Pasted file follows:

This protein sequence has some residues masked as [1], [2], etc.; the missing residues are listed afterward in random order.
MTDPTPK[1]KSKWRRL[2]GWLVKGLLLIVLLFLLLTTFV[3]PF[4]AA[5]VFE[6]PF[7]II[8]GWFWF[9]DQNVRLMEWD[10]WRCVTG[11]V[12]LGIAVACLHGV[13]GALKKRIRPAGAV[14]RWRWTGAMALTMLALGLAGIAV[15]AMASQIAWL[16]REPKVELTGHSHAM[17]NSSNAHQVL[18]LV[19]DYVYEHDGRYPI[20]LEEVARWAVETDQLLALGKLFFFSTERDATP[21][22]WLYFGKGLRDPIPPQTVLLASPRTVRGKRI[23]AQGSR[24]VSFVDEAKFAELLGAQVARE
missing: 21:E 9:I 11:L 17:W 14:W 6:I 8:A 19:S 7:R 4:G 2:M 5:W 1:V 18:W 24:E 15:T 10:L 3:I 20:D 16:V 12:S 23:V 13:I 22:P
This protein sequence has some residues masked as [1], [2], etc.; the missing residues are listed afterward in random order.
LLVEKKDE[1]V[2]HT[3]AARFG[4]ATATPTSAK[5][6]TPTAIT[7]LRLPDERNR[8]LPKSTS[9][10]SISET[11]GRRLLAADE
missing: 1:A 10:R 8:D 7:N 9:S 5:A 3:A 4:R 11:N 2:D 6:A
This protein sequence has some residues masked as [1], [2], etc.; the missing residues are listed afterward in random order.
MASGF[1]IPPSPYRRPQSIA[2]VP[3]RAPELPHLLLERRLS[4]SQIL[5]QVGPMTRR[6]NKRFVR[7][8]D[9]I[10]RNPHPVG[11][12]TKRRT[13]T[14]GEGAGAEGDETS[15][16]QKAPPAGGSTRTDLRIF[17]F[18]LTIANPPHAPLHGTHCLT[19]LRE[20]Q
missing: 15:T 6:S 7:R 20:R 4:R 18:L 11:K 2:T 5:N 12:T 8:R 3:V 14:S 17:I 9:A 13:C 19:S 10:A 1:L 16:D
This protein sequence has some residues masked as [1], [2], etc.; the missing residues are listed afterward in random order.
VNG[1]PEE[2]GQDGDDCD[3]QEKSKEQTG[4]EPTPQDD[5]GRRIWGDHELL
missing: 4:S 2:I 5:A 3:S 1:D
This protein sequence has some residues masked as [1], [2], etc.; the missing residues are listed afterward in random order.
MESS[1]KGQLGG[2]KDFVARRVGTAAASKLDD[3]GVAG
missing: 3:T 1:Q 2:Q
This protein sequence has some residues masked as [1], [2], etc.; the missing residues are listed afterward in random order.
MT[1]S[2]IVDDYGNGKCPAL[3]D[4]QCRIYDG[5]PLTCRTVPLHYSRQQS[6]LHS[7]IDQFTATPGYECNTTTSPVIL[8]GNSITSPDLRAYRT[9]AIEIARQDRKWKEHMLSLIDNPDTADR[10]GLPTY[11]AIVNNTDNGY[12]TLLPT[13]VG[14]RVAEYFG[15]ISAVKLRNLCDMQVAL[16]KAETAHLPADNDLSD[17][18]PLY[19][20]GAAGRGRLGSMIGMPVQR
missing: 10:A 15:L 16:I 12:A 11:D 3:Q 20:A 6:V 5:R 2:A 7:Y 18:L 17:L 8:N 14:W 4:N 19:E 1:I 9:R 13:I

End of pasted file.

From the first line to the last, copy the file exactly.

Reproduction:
This protein sequence has some residues masked as [1], [2], etc.; the missing residues are listed afterward in random order.
MTDPTPK[1]KSKWRRL[2]GWLVKGLLLIVLLFLLLTTFV[3]PF[4]AA[5]VFE[6]PF[7]II[8]GWFWF[9]DQNVRLMEWD[10]WRCVTG[11]V[12]LGIAVACLHGV[13]GALKKRIRPAGAV[14]RWRWTGAMALTMLALGLAGIAV[15]AMASQIAWL[16]REPKVELTGHSHAM[17]NSSNAHQVL[18]LV[19]DYVYEHDGRYPI[20]LEEVARWAVETDQLLALGKLFFFSTERDATP[21][22]WLYFGKGLRDPIPPQTVLLASPRTVRGKRI[23]AQGSR[24]VSFVDEAKFAELLGAQVARE
missing: 21:E 9:I 11:L 17:W 14:W 6:I 8:A 19:S 7:R 4:G 2:M 5:W 1:V 18:W 24:E 15:T 10:L 3:I 20:D 16:V 12:S 23:V 13:I 22:P
This protein sequence has some residues masked as [1], [2], etc.; the missing residues are listed afterward in random order.
LLVEKKDE[1]V[2]HT[3]AARFG[4]ATATPTSAK[5][6]TPTAIT[7]LRLPDERNR[8]LPKSTS[9][10]SISET[11]GRRLLAADE
missing: 1:A 10:R 8:D 7:N 9:S 5:A 3:A 4:R 11:N 2:D 6:A
This protein sequence has some residues masked as [1], [2], etc.; the missing residues are listed afterward in random order.
MASGF[1]IPPSPYRRPQSIA[2]VP[3]RAPELPHLLLERRLS[4]SQIL[5]QVGPMTRR[6]NKRFVR[7][8]D[9]I[10]RNPHPVG[11][12]TKRRT[13]T[14]GEGAGAEGDETS[15][16]QKAPPAGGSTRTDLRIF[17]F[18]LTIANPPHAPLHGTHCLT[19]LRE[20]Q
missing: 15:T 6:S 7:R 20:R 4:R 18:L 11:K 2:T 5:N 12:T 8:R 3:V 14:S 17:I 9:A 13:C 19:S 10:A 1:L 16:D
This protein sequence has some residues masked as [1], [2], etc.; the missing residues are listed afterward in random order.
VNG[1]PEE[2]GQDGDDCD[3]QEKSKEQTG[4]EPTPQDD[5]GRRIWGDHELL
missing: 4:S 2:I 5:A 3:S 1:D
This protein sequence has some residues masked as [1], [2], etc.; the missing residues are listed afterward in random order.
MESS[1]KGQLGG[2]KDFVARRVGTAAASKLDD[3]GVAG
missing: 3:T 1:Q 2:Q
This protein sequence has some residues masked as [1], [2], etc.; the missing residues are listed afterward in random order.
MT[1]S[2]IVDDYGNGKCPAL[3]D[4]QCRIYDG[5]PLTCRTVPLHYSRQQS[6]LHS[7]IDQFTATPGYECNTTTSPVIL[8]GNSITSPDLRAYRT[9]AIEIARQDRKWKEHMLSLIDNPDTADR[10]GLPTY[11]AIVNNTDNGY[12]TLLPT[13]VG[14]RVAEYFG[15]ISAVKLRNLCDMQVAL[16]KAETAHLPADNDLSD[17][18]PLY[19][20]GAAGRGRLGSMIGMPVQR
missing: 10:A 15:L 16:I 12:A 11:D 3:Q 20:A 6:V 5:R 2:A 7:Y 18:L 17:L 8:N 14:W 4:N 19:E 1:I 9:R 13:I